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Nelson Mandela voting for the first time after 27 years in jail

157 countries had ratified this treaty by Mar 11 2001

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Treaty in full

Committee on the Elimination of Racial Discrimination

Declaration and reservations

University of Oregon site on this Convention


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Elimination of Racial Discrimination


The UN has adopted a large number of other international instruments designed to protect human rights in specific circumstances or to protect the rights of people particularly vulnerable to abuse of their rights.

Check what your country has ratified

One of the first of these is the International Convention on the Elimination of All Forms of Racial Discrimination (1965) which entered into force on 4 January 1969 after 27 States had ratified or acceded to it.

The Convention provides a definition of racial discrimination, and seeks to rid the world of the practice particularly in employment and education.

Definition: Racial Discrimination

Any distinction, exclusion, restriction or preference based on race, colour, descent, or national or ethnic origin which has the purpose or effect of nullifying or impairing the recognition, enjoyment or exercise, on an equal footing, of human rights and fundamental freedoms in the political, economic, social, cultural or any other field of public life. "
(Part I, Article I of the Convention)

State parties pledge:

  • To engage in no act or practice of racial discrimination against individuals, groups of persons or institutions, and to ensure that public authorities and institutions do likewise

  • Not to sponsor, defend or support racial discrimination by persons or organisations

  • To review government, national and local policies and to amend or repeal laws and regulations which create or perpetuate racial discrimination

  • To prohibit and put a stop to racial discrimination by persons, groups and organizations

  • To encourage integrationist or multiracial organisations and movements and other means of eliminating barriers between races, as well as to discourage anything which tends to strengthen racial division.

Presently more than three-quarters of the membership of the United Nations have ratified this Convention.

However, almost every country has some kind of declaration and reservation limiting its application. Many rule out article 22, which would give the International Court of Justice at The Hague the authority to settle disputes between States.

To read the declaration and reservations for each country click here.

Monitoring Racism

The Convention established the Committee on the Elimination of Racial Discrimination. Each state is required by article 9 to submit an initial report on the legislative, judicial and administrative measures which it has adopted and which give effect to the Convention.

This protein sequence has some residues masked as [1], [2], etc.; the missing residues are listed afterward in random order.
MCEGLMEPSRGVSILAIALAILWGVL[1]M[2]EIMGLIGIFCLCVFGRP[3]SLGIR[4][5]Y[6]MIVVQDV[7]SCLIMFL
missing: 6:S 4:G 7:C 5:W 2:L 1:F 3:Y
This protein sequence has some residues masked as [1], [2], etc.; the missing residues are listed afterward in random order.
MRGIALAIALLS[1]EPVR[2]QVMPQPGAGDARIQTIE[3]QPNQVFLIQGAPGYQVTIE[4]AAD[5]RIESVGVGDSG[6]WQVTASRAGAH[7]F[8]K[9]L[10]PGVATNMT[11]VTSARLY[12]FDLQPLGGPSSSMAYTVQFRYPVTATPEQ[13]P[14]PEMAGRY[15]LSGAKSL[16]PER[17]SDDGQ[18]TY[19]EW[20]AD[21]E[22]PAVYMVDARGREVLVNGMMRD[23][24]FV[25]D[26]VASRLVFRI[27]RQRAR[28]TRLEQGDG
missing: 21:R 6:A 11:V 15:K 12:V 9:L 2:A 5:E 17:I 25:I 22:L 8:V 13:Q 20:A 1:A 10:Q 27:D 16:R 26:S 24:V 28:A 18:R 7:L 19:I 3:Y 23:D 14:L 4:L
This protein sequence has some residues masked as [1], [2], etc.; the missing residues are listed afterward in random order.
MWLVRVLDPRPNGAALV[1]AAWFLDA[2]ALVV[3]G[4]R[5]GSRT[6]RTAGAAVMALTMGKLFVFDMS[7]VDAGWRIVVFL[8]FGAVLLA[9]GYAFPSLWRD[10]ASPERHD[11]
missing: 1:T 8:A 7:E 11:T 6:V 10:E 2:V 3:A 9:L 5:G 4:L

The report must be submitted within one year of a government's ratification of the treaty and thereafter every two years. The Committee meets twice a year and may hold special sessions.

A country may declare that it recognises the competence of the Committee to receive and consider communications from individuals claiming to be victims of a violation by that country of any of the rights set forth in the treaty.

Only 25 states have made a declaration under article 14 recognising the competence of the Committee on the Elimination of Racial Discrimination to receive complaints from individuals. No communication shall be received by the Committee if it concerns a country which has not made such a declaration.

Supporters of the Convention argue that states should allow this, as the Committee would not consider a complaint from an individual unless all domestic remedies had first been exhausted or unreasonably prolonged and therefore no other means of recourse were available to the individual.

Independent Expert

In 1993, the UN Commission on Human Rights appointed a Special Rapporteur on Contemporary Forms of Racism, Racial Discrimination, Xenophobia and Related Intolerance.

Doudou Diene, a former Senegalese diplomat, was appointed Special Rapporteur in April of 2002.

As an independent expert, Diene examines institutionalised and indirect forms of racial discrimination against ethnic, linguistic and religious minorities, and migrant workers and their families. He also looks into measures taken by governments to overcome racial discrimination. He reports to the Commission on Human Rights and the General Assembly annually.

Recently, the Commission of Human Rights created a group of five independent experts who study racial discrimination experienced by people of African descent.


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